As I have observed elsewhere, 2018 was a difficult year for Kiss Me Kate, but thankfully reports of the musical’s imminent obsolescence proved wildly premature: many troupes did still produce it, many actresses were spanked (except at a certain shameful high school in Illinois that was presumptuous enough to omit the scene) and sometimes the productions encouraged or permitted public attention to the spanking scene in the material they made available. One production that didn’t opened at Dessau in Germany on January 19, with a trailer that features no spanking. But at least there is a smacked bottom for Karen Helbing’s Lois, and on the seat of her black panties too:
Karen occasionally got more than that, because she played Lilli in a few performances, and the production was further notable for portraying Harrison Howell as Donald Trump – which turned out to be a common 2018 production decision outside the US!
There was an amateur production in Derby, England, playing February 20-24:
The musical opened at the Candlelight Dinner Playhouse in Johnstown, Colorado, on February 23, and ran until April 15. Allow me to introduce Scott Hurst as Mr Frederic Graham, and allow him to introduce Heather McClain as Miss Vanessi:
Here they are doing something they got to do nightly for more than seven weeks:
A high school in New Jersey from March 1 through 10:
March 2-4 saw a production at a high school in Delaware. The theater was apparently not blessed with a fast-moving stage curtain, so the production had to find an inventive way of screening off the spanking from the audience:
And before the last performance, the father of the student playing Lilli memorably announced, ‘You have one last chance to see my daughter get spanked’:
In Nelsonville, Ohio, the ABC Players production ran for six performances between March 2 and 11, but the handling of Chrissy Barkhurst-McKinney by Esteban Vazquez looks sadly half-hearted in the available photo of the spanking scene:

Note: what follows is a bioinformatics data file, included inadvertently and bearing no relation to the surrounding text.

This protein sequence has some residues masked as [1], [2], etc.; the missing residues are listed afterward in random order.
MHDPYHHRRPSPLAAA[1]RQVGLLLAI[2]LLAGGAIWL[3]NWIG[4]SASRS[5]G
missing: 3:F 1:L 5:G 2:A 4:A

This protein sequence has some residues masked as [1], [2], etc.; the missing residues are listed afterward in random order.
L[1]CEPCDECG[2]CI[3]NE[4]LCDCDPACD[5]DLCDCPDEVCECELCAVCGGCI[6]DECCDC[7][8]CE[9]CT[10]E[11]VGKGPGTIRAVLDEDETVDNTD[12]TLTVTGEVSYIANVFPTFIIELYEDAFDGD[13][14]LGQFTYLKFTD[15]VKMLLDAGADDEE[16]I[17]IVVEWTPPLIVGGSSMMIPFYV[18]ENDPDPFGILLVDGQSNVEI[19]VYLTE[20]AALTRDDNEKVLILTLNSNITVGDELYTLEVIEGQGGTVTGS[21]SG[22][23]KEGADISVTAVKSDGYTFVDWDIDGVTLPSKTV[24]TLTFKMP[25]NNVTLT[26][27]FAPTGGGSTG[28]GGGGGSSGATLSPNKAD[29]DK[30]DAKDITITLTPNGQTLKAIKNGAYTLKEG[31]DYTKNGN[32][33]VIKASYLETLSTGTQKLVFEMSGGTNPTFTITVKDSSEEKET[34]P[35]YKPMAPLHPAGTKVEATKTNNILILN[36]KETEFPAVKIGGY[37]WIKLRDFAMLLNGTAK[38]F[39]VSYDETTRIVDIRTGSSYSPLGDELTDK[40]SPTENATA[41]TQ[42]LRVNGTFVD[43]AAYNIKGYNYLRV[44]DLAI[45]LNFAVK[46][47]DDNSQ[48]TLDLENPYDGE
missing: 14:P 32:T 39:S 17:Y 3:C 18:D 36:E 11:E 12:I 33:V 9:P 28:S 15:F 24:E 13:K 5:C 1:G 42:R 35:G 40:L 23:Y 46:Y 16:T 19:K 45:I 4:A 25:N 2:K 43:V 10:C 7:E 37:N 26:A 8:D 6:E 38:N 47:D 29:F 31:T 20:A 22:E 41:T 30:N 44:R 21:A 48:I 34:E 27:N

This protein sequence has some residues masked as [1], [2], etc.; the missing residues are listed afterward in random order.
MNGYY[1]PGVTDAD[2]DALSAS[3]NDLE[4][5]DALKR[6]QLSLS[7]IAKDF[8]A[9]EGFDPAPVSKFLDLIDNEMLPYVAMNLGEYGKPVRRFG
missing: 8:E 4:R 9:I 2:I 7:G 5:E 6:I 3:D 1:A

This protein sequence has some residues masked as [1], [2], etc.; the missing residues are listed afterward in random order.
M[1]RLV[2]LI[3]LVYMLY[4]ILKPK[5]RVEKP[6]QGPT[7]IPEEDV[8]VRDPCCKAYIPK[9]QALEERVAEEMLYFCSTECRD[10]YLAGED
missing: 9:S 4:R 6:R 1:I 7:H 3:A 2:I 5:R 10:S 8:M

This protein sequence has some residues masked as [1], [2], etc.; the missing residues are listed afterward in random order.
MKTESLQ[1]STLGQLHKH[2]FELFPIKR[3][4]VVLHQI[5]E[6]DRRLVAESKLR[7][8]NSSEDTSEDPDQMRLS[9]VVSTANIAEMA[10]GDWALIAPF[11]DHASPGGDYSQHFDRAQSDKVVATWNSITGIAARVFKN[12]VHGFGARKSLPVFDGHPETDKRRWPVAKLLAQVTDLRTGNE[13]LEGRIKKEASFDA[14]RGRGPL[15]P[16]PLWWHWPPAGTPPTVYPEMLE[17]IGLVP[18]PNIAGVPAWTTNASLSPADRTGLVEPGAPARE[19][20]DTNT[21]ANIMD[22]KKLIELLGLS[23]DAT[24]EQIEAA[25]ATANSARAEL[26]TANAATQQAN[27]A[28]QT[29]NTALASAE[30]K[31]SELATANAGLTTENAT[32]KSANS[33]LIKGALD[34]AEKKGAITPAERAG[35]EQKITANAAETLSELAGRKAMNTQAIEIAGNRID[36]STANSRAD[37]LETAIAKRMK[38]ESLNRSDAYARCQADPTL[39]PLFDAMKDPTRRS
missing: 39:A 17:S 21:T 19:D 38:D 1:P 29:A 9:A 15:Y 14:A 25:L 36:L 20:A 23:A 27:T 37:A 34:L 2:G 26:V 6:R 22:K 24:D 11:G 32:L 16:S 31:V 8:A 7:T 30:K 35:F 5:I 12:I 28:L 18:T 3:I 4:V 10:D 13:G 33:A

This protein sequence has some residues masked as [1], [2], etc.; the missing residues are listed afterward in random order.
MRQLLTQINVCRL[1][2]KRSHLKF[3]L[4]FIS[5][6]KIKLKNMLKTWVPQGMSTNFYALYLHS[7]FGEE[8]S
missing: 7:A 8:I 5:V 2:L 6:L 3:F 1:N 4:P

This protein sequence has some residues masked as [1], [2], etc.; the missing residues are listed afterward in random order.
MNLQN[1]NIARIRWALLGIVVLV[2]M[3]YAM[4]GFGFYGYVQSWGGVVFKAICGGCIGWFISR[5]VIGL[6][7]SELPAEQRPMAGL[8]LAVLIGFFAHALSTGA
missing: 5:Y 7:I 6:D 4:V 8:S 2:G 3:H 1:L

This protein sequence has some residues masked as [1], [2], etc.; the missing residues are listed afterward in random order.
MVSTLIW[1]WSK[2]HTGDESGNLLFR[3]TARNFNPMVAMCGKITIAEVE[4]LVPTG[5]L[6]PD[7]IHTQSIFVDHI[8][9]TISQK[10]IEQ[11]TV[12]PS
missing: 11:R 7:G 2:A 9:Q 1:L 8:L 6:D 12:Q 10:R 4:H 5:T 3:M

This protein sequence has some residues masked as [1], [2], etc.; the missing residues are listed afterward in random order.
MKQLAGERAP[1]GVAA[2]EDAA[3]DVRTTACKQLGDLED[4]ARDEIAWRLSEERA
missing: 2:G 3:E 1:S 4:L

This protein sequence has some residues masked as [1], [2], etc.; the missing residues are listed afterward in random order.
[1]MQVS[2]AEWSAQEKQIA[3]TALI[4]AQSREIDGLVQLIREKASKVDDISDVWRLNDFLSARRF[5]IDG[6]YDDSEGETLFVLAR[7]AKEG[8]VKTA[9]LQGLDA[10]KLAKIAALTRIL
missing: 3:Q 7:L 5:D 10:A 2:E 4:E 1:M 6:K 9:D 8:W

Next to Indiana, where a high school presented the musical March 9-11:
At the DeKalb School of the Arts in Georgia, the musical ran March 22-31, and, by the looks of it, the spanking was more like a round of applause:
For their April 4-7 production, England’s Weston Operatic Society produced a remarkable, Swiss-designed series of minimalist posters, all showing the same image of a pair of legs in different orientations. One of them clearly implies spanking, without actually showing it:
There was a lot less leg when Dylan Cheasley spanked Maureen Wycherley in the production itself!
Over in Amsterdam, the musical ran April 11-15, with John Koppens as Fred. Lilli was double cast, with each actress giving three performances and getting three spankings. One of them was Lotte Nije Bijvank, but the Lilli in the picture is Stefanie Knipscheer:
And at a high school in Alabama, April 12-15:
April 12-15 saw a production at another high school in New York:
Oh no! He’s spanking her! Quick, drop the curtain so the audience doesn’t see!
Yet another high school production, this time in California, April 13-22:
Meanwhile, in Maine:
And at a university in Kentucky, from April 19 to 29:
As the spring came in, skirts started to go up, starting with the Virginia Musical Theatre run of April 27-29. Heather Parcells’ costume was notable for not including bloomers:
But Michael Hunsaker only raised the top skirt, and spanked her on her frilly underskirt:
Next up was Owen Theatre, Texas, where the Players Theatre Company staged KMK May 4-26, with Dave Kerr and Lizzie Camp and a publicity poster featuring the key scene:
Meanwhile, in Annapolis, the local Shakespeare Company presented KMK from May 4 to June 3, with Benjamin Russell and Robin Weiner. Of the various pictures they released of the production, there’s only one that might show the spanking scene.
It’s striking that rather more of her dress seems to be gathered around her middle than you might expect, so this could be a tabletop spanking with a raised skirt – but it could also be some other moment of crisis in the fight scene. The problem is the selection of what to shoot and how to crop: I’d never disagree that Lilli’s a vitally important element of the scene, and the play, but I’d still like to have a clearer view of what’s happening to her!